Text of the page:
Keeping Your Pet Healthy -PART 3-by Dr. Elaine Cebuliak

 Having happy and healthy pets is achievable from an early age! 

Feline Holistic Treatment Options (continued from last month)

  1. Antioxidants– During times of extreme stress, an animal’s requirements for antioxidants can increase as much as seven-fold. Antioxidants are vital for protecting the body from free radicals which can damage the body’s cells causing disease and cancer. High stress is one of the main causes of increased free radical formation and hence the increased need for antioxidants. A cheap and easy source of antioxidant is turmeric, which is also an anti-inflammatory, you can also use green tea added to drinking water (for the Catechins), and Vitamin C and E. Start with a small pinch of turmeric added to food daily and 20 mg of calcium ascorbate and a drop of Vitamin E orally (in the food) once a day.
  2. Valerian-chamomile tea can be used under a holistic vet’s supervision. These herbs may be added to the food or drinking water and are very calming, and can be used with other behaviour modification techniques.
  3. Acupuncture– many musculoskeletal problems respond very well to acupuncture, which can be very calming and balancing to worried individuals as well as providing pain relief. There is a cycle that goes together with anxiety, pain, and musculoskeletal problems. If the muscle tension is released, pain is removed, and some of the anxiety will be released.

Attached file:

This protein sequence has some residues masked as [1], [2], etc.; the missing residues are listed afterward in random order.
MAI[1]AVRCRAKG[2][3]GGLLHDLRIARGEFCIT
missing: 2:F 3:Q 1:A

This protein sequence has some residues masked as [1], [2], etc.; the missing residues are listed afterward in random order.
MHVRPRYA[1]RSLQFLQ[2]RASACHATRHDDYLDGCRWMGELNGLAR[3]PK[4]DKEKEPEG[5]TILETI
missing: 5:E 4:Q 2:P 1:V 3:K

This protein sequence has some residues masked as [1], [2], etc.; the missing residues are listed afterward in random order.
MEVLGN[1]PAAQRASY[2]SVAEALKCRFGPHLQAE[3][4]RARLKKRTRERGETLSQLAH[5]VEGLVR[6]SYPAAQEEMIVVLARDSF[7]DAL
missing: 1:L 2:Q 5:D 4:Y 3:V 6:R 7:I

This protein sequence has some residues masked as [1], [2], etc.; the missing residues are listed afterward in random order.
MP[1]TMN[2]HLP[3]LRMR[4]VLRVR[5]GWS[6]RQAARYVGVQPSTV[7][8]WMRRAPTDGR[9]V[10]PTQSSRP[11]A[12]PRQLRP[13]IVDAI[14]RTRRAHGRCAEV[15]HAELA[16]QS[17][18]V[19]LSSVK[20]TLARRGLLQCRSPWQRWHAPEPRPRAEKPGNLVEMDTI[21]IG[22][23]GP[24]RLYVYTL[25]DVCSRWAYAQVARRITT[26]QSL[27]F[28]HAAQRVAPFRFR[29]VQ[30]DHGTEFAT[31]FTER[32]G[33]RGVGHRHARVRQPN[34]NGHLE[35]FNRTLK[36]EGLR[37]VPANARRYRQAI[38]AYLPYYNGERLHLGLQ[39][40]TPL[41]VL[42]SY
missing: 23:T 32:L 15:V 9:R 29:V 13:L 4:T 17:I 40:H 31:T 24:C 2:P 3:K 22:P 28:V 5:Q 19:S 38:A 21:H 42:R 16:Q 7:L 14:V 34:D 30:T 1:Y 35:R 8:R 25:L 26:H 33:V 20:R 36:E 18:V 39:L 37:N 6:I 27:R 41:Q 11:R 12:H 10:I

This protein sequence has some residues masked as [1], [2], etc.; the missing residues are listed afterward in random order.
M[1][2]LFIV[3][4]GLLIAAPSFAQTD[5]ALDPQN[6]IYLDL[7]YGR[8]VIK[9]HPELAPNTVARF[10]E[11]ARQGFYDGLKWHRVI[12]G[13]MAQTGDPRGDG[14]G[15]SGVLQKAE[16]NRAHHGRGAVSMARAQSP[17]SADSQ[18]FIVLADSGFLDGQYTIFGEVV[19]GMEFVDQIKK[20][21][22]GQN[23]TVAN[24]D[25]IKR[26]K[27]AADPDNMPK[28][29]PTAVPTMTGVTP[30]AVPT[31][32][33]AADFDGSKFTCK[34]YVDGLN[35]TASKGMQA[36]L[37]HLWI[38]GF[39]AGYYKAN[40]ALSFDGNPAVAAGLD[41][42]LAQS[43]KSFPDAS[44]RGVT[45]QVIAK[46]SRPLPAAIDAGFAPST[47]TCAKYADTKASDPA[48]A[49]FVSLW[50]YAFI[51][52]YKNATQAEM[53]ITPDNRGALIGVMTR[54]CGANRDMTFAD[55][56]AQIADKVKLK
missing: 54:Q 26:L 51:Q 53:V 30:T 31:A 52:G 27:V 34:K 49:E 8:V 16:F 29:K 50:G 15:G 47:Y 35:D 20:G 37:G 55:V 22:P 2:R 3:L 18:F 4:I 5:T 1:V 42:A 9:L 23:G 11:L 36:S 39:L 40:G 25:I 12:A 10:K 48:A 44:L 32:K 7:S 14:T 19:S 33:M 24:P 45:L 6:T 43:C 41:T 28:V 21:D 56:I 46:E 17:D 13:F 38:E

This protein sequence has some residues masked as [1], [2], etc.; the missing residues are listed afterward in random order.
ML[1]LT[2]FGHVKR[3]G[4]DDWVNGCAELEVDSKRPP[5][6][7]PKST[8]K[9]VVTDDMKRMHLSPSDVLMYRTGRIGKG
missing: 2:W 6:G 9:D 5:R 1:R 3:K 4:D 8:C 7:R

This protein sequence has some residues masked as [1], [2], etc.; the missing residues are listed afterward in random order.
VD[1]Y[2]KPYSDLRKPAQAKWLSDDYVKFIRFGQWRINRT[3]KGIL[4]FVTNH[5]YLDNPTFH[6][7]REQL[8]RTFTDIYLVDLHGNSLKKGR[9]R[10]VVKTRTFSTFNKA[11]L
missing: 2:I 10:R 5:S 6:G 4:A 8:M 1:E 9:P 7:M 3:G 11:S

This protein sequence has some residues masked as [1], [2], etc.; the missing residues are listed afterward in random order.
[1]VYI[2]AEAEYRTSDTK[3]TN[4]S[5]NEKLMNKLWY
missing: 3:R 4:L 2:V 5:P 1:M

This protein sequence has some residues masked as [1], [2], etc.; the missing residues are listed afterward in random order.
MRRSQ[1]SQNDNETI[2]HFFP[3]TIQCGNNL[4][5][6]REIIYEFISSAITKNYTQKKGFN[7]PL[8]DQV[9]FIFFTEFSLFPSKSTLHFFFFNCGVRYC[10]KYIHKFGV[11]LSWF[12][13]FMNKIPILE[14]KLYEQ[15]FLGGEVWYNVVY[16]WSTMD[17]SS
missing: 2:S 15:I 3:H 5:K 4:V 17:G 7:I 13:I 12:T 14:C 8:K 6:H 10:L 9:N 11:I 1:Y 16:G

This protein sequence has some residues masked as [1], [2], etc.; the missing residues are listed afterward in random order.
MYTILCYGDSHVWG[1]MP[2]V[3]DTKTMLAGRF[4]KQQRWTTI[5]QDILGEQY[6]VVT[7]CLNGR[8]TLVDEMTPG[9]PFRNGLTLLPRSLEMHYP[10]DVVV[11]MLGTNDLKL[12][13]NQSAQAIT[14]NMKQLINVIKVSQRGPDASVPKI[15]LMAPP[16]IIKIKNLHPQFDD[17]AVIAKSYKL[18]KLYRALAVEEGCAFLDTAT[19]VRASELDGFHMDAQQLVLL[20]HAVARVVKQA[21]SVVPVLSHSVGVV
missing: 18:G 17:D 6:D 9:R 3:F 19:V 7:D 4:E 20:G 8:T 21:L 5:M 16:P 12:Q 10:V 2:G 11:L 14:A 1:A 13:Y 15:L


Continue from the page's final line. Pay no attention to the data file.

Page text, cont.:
4. Dentistry– never underestimate the pain a sore tooth can cause! Dental denial is a common incidence, and a cat over the age of eight years is bound to have one or more teeth affected with a caries type of dental disease called Feline Odontoclastic Resorptive Lesion, which means that the cat is in pain chronically and needs an immediate appointment with his/her veterinary dentist! Many cats will become much more placid and cooperative once their mouth is not painful. Dentistry is an analgesic and a potent behaviour tool!
  5. Aerobic exercise and hunting: These normal behaviour patterns need to be expressed in appropriate ways. See below.

Play aggression: This is inappropriate biting and scratching from a cat that has not been through adequate socialisation and kitten play (e.g. one that is weaned too early—before 14 weeks of age) or one that is played with roughly and was not corrected when it hurts their human caregiver. Making a startling noise, such as clapped hands, or loud voice, or spray it with a strong jet of water to re direct their attention, then walk away or turn your back to the cat. Do not physically punish the cat, this only teaches the cat that you will play back roughly and the cat will respond with intensified violence. Whenever you play with your cat use a toy, if you do not, the cat will recognise your hands/fingers as toys to be “killed”. Rolled up tin foil or paper, toy mice, and attached extendible flexible elastic roping to your waist when you walk will give your cat plenty of aerobic exercise.

If your pet is not improving you need to contact your veterinarian.

Dr Elaine Cebuliak

Dr Elaine is a highly experienced holistic vet and pioneer of Animal Wellness in Brisbane. She also assists with many charitable projects in Australia and in Bali.

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